Tracks in the Snow

January 16th, 2011 by Harrumpher Leave a reply »

devinesnowCoastal New Englanders get to experience and describe at least two types of granular metaphor generators — snow and sand. Their natures make them all too similar. They fairly cry out for imagery of the ephemeral.

For the warm stuff, you could do a lot worse than invoking Jimi Hendrix’ Castles Made of Sand. The pretty nasty little song has it in refrain that “…castles made of sand fall in the sea…eventually.”

When I cross-country ski over the same ground on successive days, I think of such transience. Today on the Franklin Park golf course, I looked for the tracks I had laid down Wednesday, Thursday and Friday.  I skipped yesterday and in that absence, evidence of my passage, poetically my existence, was either greatly diminished or gone entirely.

There’s our metaphor. We come, we act, we make a difference (we believe), we leave and our traces may soon be faint or forgotten.

For the non-Nordic skier, the tracks one cuts are both work and legacy. Following in ruts cut by a human on skis or a machine is much easier than pushing through six or 10 or 18 inches of snow and ice. When you put down the tracks, you invariably think you’ll return on them or at least other skiers will benefit, and likely do the same for you when they are first.

We can torture that trope even more with other snowfield visitors. Finding previous ski tracks obliterated and deeply pitted by those in boots or snowshoes is annoying and disheartening.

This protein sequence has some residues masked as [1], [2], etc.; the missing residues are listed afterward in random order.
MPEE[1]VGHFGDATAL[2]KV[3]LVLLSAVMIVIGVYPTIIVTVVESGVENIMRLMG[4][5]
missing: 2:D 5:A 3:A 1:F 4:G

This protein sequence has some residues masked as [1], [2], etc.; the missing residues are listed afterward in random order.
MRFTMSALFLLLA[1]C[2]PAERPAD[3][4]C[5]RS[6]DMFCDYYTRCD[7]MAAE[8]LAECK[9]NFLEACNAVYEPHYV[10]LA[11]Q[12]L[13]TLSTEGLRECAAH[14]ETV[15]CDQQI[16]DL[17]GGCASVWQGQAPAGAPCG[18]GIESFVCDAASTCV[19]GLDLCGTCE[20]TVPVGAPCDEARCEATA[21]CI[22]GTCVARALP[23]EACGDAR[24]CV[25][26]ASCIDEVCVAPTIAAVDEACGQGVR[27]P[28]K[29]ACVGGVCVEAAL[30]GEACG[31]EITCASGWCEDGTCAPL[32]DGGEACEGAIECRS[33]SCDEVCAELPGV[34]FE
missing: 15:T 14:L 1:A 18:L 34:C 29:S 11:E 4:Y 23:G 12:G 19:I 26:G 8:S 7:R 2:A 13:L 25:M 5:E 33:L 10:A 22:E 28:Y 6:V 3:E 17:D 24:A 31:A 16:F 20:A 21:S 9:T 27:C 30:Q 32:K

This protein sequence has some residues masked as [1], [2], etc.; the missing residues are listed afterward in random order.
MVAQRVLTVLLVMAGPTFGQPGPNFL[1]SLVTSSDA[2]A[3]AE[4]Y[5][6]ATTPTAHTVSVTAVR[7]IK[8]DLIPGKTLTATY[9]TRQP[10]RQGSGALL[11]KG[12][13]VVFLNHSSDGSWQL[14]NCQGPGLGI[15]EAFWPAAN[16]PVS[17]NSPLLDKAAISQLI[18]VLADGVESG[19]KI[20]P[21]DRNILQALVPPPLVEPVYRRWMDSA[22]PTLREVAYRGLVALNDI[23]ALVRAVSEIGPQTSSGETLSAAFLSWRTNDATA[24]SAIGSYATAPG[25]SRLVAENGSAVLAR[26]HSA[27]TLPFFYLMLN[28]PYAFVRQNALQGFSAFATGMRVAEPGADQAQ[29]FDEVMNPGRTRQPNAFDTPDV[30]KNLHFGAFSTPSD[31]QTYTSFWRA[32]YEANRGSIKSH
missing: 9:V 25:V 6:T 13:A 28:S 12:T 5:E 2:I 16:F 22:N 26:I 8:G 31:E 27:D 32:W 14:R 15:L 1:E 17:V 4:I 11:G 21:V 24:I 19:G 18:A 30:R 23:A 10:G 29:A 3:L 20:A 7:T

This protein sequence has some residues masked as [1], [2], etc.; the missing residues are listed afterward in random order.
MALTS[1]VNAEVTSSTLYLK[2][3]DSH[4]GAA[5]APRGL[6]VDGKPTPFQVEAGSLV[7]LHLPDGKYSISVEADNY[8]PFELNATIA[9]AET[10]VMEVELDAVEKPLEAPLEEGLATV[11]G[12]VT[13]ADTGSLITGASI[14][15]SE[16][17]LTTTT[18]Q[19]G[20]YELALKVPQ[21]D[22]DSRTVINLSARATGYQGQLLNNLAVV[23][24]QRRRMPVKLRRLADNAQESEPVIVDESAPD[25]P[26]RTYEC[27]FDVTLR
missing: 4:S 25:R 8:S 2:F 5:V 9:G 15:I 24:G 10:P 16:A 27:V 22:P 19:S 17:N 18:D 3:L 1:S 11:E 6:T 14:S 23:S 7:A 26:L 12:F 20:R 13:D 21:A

They might tromp in through ignorance or thoughtlessness or malice or simple lack of breeding. It’s a little thing for them to walk elsewhere and having extensive walking-in-snow experience I know they won’t gain much by using the ski tracks. Yet, what they do causes considerable inconvenience to skiers. I’m betting most don’t know.

Of course, given the modern self-centered America, if you’d call this to a tromper’s attention, you’d likely get some defensive and hostile tirade about no one owning the snow, it’s a free country and worse.

Even without stamped out tracks though, the ephemeral nature of tracks in the snow is that clichéd reminded that we are passing through and may leave no lasting trace. Given that, let us:

  • Revel when we find tracks left by ourselves or others that ease and mark our journey
  • Gladly cut trails for the benefit of those who follow
  • Be in the moment of the journey, whether following or making tracks


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